Targeting cellular response to SARS-CoV-2 holds promise as new way to fight infection

A new treatment approach focused on fixing cell damage, rather than fighting the virus directly, is effective against SARS-CoV-2 in lab models. If found safe for human use, this anti-viral treatment would make COVID-19 symptoms milder and speed up recovery times.

  Scanning electron microscope image of SARS-CoV-2 (orange) emerging from the surface of cells (green) cultured in the lab.  Credit: Credit: NIAID

When a person is infected with SARS-CoV-2, the virus that causes COVID-19, it invades their cells and uses them to replicate - which puts the cells under stress. Current approaches to dealing with infection target the virus itself with antiviral drugs. But Cambridge scientists have switched focus to target the body’s cellular response to the virus instead. 

In a new study, published in the journal PLOS Pathogens, they found that all three branches of a three-pronged signalling pathway called the ‘unfolded protein response’ (UPR) are activated in lab-grown cells infected with SARS-CoV-2. Inhibiting the UPR to restore normal cell function using drugs was also found to significantly reduce virus replication.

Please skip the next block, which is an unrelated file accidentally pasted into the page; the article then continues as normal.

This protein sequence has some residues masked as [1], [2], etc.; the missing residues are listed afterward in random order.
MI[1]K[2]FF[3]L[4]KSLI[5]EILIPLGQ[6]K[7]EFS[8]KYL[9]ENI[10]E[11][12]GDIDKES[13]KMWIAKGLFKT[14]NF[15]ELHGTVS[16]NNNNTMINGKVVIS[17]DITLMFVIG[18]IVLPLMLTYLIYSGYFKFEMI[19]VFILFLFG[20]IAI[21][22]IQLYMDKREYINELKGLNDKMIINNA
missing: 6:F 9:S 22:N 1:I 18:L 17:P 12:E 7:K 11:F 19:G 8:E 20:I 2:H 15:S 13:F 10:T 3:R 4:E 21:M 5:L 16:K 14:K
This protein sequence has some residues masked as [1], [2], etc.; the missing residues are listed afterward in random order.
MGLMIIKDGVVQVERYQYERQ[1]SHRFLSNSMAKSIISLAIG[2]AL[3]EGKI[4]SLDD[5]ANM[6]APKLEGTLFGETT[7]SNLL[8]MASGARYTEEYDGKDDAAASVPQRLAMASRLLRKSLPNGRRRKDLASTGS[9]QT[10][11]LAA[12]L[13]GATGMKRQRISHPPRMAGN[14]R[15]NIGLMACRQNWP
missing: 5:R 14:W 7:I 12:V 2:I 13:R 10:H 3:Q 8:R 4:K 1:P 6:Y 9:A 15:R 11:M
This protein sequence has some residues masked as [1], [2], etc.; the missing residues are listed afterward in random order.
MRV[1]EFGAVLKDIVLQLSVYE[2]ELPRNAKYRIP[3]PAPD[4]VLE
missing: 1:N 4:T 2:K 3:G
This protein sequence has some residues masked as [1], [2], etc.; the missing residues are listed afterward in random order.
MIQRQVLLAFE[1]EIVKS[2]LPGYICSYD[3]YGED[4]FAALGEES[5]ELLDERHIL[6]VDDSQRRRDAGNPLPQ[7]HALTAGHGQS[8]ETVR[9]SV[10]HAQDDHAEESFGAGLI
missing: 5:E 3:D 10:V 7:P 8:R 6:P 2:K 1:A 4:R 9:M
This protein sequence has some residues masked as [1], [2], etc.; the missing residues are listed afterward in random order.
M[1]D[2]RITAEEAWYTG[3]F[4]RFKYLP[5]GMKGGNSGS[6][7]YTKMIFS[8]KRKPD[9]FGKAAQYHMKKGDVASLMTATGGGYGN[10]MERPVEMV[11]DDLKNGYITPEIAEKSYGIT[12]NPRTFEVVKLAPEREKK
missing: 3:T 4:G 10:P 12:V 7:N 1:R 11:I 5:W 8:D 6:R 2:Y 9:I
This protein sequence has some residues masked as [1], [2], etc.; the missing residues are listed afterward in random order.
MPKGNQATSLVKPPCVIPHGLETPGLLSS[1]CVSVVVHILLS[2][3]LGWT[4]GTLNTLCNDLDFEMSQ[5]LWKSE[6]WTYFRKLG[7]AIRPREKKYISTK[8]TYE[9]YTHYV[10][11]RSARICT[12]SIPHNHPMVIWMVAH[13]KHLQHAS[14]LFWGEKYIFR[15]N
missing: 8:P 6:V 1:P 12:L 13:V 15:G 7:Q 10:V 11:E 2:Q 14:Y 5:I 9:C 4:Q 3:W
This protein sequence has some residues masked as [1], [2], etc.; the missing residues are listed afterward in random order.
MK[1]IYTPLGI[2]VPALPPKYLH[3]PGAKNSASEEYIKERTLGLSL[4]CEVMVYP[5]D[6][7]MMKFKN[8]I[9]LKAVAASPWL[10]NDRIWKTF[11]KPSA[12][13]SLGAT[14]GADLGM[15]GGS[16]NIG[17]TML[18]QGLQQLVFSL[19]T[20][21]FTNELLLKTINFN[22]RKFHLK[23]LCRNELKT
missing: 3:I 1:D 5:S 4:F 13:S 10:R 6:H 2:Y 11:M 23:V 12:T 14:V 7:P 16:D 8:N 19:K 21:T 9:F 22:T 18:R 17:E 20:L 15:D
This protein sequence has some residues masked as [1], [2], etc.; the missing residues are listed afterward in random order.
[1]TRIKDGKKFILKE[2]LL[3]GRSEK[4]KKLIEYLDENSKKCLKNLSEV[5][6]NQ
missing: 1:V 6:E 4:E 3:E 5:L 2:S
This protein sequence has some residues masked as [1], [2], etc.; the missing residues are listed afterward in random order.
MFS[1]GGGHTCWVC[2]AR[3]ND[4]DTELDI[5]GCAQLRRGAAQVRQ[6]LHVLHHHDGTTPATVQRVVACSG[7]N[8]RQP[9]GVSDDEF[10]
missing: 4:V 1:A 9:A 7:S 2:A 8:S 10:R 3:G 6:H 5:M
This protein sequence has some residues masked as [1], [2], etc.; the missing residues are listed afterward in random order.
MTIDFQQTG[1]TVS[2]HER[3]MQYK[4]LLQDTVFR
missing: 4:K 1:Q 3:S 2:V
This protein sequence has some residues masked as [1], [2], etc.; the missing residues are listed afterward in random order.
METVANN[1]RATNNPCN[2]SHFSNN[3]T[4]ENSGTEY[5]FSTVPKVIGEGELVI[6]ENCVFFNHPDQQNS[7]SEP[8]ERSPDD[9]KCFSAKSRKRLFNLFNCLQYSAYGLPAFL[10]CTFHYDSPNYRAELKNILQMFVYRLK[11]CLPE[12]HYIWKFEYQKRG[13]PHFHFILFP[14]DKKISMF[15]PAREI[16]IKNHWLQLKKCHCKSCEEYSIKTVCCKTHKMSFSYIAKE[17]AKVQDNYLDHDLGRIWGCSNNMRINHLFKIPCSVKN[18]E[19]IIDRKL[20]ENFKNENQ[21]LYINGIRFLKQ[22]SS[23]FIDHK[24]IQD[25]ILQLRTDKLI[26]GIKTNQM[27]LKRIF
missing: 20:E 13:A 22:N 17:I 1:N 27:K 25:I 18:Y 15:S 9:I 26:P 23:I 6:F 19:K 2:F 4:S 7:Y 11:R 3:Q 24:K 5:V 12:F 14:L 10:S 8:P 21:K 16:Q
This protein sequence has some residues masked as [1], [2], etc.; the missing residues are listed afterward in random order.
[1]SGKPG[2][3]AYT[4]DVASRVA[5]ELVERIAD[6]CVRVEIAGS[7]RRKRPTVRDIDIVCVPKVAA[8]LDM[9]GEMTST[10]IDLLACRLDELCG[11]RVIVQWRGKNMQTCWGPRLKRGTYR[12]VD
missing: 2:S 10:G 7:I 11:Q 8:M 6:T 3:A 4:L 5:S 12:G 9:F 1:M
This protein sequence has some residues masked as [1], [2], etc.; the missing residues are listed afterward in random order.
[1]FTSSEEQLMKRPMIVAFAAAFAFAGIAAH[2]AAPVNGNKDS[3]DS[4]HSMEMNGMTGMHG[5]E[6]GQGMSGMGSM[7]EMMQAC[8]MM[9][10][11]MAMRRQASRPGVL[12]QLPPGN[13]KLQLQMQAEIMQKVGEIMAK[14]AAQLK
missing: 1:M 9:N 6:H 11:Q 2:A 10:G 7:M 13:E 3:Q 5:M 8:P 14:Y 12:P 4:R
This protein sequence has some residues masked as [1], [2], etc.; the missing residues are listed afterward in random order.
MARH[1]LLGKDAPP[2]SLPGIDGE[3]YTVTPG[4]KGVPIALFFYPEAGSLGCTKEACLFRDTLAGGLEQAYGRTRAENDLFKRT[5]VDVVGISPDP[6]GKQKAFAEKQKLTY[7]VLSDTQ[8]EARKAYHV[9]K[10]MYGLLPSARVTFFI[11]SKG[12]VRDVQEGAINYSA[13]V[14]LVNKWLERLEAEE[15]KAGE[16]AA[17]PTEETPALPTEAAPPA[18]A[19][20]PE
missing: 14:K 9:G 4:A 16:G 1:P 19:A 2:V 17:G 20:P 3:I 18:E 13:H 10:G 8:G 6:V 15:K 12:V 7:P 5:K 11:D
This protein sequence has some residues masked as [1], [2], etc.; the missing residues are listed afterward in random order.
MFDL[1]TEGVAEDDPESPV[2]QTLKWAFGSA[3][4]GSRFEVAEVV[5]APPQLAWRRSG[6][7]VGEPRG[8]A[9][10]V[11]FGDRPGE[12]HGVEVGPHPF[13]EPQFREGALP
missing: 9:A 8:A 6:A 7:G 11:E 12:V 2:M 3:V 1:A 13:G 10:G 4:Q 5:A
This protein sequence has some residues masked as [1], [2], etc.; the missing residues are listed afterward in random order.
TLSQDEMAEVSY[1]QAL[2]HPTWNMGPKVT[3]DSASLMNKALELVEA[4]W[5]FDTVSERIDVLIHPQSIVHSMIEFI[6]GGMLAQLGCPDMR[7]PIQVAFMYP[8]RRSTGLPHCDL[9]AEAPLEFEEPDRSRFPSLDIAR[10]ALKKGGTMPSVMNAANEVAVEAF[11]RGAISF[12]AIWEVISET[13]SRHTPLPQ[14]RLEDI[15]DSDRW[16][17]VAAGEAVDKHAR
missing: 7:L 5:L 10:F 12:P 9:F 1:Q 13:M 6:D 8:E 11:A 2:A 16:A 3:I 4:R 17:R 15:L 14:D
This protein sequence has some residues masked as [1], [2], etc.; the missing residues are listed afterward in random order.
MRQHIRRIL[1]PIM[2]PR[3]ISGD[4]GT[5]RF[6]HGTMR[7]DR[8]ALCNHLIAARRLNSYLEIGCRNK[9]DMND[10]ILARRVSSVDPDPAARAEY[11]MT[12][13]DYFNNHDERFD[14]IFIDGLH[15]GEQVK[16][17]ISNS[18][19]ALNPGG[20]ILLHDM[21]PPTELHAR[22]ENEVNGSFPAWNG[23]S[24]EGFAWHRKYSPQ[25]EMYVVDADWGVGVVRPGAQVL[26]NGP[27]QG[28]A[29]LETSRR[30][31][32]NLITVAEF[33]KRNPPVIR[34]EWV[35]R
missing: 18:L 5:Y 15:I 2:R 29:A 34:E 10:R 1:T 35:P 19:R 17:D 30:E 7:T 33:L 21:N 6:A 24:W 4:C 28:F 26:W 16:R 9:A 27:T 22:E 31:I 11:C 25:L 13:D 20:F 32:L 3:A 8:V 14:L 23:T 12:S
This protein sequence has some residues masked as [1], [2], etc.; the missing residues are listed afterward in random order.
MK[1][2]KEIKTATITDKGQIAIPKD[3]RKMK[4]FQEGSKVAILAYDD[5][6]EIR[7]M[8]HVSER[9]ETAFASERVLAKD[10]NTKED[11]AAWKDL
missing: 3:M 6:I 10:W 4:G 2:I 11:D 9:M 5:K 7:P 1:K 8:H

“The virus that causes COVID-19 activates a response in our cells - called the UPR - that enables it to replicate,” said Dr Nerea Irigoyen in the University of Cambridge’s Department of Pathology, senior author of the report.

She added: “Using drugs we were able to reverse the activation of this specific cellular pathway, and remarkably this reduced virus production inside the cells almost completely, which means the infection could not spread to other cells. This has exciting potential as an anti-viral strategy against SARS-CoV-2.” 

Treatment with a drug that targets one prong of the UPR pathway had some effect in reducing virus replication. But treatment with two drugs together - called Ceapin-A7 and KIRA8 - to simultaneously target two prongs of the pathway reduced virus production in the cells by 99.5%. This is the first study to show that the combination of two drugs has a much greater effect on virus replication in cells than a single drug. 

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Image: Scanning electron microscope image of SARS-CoV-2 (orange) emerging from the surface of cells (green) cultured in the lab.

Credit:  NIAID

Reproduced courtesy of the University of Cambridge

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